A Hamlet And Few Handsome Hours

I gathered myself on my way out of the platform and boarded an ogre-sized three wheeler. For company, I had January nip, ruffle of a shawl (borrowed at the last minute) and an indigenous roller-coaster. For those who don’t know, I was heading ‘Bankathi’, a quasi-obscure hamlet in West Bengal’s Bankura district.

A short ride and I am in the midst of thatched nests and whistling trees. Festivity was written all over the place where I rested myself. It has long refused entry to modernity.

A hurried lunch of rice and lentils and I sank into somnolence.

Evening was lighted in patches. A common assembly ground turned out to be a confluence of devotional songs with minstrel-like jingle and random body movements. Being oblivious of the occasion, I wandered unfettered. A not-so-confident podium graced solemn looking guests with beads around their neck and sandal paste on forehead. From them came rustic epigrams decked with wisdom. Audience soaked in their sayings as oracles waiting to see the light of the day.

In Bankathi, observing rituals is a common hobby. Few hours into my arrival and already a host of divine names did good to my already shaky general knowledge.

An early morning walk and my lungs rejoiced. At the breakfast table, hospitality was unrelenting.  In few minutes, I was heading towards the temple town – Bishnupur. The milky sun on my shoulders and wind followed behind until metalled roads found me.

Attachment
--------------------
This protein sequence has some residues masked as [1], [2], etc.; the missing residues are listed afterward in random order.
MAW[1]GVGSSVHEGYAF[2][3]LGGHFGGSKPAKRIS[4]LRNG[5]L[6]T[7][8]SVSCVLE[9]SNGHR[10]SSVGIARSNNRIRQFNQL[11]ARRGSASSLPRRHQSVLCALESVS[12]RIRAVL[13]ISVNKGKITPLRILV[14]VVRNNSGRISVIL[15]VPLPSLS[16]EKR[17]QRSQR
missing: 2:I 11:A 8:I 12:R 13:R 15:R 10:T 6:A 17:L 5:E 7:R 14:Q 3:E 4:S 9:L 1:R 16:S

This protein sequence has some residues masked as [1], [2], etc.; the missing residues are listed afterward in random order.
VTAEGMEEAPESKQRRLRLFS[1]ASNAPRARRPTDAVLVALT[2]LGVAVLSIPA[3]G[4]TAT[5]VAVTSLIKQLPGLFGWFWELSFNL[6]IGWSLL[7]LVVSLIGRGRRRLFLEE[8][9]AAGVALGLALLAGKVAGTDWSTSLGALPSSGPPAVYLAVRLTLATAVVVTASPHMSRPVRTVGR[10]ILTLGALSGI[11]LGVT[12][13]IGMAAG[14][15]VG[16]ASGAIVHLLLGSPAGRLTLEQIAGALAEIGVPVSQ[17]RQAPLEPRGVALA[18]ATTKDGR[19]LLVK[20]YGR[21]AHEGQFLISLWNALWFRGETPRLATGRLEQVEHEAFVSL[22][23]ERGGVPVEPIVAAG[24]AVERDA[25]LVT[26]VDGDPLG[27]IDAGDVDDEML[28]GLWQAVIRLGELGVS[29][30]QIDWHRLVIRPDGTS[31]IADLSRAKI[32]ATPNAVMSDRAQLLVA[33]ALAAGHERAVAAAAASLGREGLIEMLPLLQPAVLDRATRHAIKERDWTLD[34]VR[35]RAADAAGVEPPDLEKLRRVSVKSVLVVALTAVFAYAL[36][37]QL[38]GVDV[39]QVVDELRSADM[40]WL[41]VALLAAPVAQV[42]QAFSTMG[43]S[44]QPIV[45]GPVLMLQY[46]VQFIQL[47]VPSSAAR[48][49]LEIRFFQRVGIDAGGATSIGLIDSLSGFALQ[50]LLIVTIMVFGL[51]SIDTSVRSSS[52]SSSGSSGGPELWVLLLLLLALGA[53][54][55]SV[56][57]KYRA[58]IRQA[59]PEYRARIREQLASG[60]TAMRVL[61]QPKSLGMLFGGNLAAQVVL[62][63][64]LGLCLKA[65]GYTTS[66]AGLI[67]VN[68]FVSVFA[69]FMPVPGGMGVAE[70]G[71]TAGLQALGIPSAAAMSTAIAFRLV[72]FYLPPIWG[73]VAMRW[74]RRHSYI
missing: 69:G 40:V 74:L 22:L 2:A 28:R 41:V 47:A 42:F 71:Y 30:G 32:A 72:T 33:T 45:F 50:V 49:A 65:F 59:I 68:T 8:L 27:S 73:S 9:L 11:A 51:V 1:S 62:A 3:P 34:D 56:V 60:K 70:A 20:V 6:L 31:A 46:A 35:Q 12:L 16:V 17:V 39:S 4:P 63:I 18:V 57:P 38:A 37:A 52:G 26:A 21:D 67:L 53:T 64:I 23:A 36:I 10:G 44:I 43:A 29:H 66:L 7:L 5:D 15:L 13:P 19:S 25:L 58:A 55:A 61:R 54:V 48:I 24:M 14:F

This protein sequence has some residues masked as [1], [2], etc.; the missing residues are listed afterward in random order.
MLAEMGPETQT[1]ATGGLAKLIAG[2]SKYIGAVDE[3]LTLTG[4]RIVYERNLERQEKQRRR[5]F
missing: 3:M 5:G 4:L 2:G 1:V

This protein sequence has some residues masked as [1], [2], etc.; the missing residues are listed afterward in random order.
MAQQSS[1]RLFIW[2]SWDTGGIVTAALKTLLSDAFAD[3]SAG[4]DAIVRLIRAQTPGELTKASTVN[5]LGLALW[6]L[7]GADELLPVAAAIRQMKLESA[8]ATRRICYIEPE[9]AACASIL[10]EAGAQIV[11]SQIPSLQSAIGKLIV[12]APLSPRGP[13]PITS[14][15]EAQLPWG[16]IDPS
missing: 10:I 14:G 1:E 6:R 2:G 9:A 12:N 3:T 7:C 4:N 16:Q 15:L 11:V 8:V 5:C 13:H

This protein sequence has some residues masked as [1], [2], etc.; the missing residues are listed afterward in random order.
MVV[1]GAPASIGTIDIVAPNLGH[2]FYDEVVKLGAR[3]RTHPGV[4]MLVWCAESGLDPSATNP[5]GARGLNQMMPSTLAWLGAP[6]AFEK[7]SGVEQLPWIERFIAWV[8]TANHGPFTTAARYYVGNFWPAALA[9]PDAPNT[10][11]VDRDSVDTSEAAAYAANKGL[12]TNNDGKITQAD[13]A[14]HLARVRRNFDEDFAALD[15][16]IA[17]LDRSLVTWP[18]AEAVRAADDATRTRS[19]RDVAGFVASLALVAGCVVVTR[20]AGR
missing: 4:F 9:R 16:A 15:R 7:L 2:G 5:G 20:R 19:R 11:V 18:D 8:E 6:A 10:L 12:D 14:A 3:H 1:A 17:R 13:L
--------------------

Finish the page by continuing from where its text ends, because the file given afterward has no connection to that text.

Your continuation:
Mind you, history is in town’s favour. 17th century kick-started cultural reformation and Bishnupur waded deep into culture. Terracotta (Italian for ‘baked earth’) temples and their daily struggle to exist are so glaring. Instructions and ‘do not’ caveats make them unapproachable, if not less admirable. The labour of past had yielded applause and mentions across the world. What craftsmanship! Peerless is the word to describe engravings on episodes from Mahabharata.

Local rickshaw puller and a self-proclaimed guide served a few anachronisms, and as a story lover would do, I allowed him to continue. The structures small and big, flat and bumpy, formidable and suave, burgeoned the dormant photographer in me. And suddenly, camera was invented just for me. Taking shots of the marvels and potshots at visitors’ arguments I left behind some handsome hours.

With evening, came longing – as if to bind me to the place.

The dimly lit hamlet resembled a cake with half-extinguished candles. It was a jamboree of silence and darkness. Morning arrived much before I could get acquainted with the night’s mumblings. Not to forget, the night was spent in company of folk songs.

Inebriated, I had announced my sleep.

Before I could reflect on nature and consume the unbridled greenery, the trip neared its end.

Journey downhill always takes less time even though you want it to procrastinate. The travel bag, when realization struck me, was petite with local produce. The soil of the place followed me to my city. May be that is nature’s way of reaching out to civilized ones with a hope of one good turn in return!!!

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